Recently, Chuck Hollis wrote about discovering an army of EMC ambassadors on Twitter, and I shared a comment with him about how I really enjoyed the organic growth of passionate people into a new realm. If you read Chuck’s blog at all you’re aware of EMC’s methodology for encouraging social media use among its employees and the importance of our internal community site in that process. As I was reading some posts on EMC|ONE this morning I realized that while we spend a lot of time talking about how we’re all ambassadors for our brand to the Internet at large, we really haven’t talked about how we’re all internal ambassadors of our employment brand (our culture) to the rest of our employees.
I’ll give two fictional examples, based on several real incidents but modified to protect the guilty (or innocent!).
- A group opened up a subcommunity on the site, and one user consistently responded to requests from users for help with “That information is in our FAQ,” and included a link to the FAQ, without ever answering the request.
- An employee complained about a specific corporate policy and received an informal response from a VP who said, “I have always treated that policy as just a guideline, and I think you should too.”
What’s important to note is that in both cases, the user was trying to be helpful, and represented his or her group to the rest of EMC as best he or she knew how, with no formal training or actual authority. Dive in, make a splash, watch the ripple effects. Those examples are now part of our shared culture, and someone else looking at them months later sees just snapshots of interactions — and now makes very specific conclusions about the individuals and groups involved.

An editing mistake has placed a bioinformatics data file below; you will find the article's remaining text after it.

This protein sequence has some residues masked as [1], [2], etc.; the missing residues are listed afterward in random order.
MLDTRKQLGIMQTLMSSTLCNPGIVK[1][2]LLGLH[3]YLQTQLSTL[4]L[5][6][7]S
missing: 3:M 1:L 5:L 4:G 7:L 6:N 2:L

I could list dozens of specific examples, but to do so I’d be calling out my fellow employees (in both good and bad ways). But the end result is that when our employees think about our corporation as a whole, they are basing their impression at least partially (and maybe largely) on the actions of a handful of unofficial internal ambassadors.
How does the corporation recognize and then leverage that, to improve communication, to improve morale, to improve working conditions? What have you encountered at your workplace?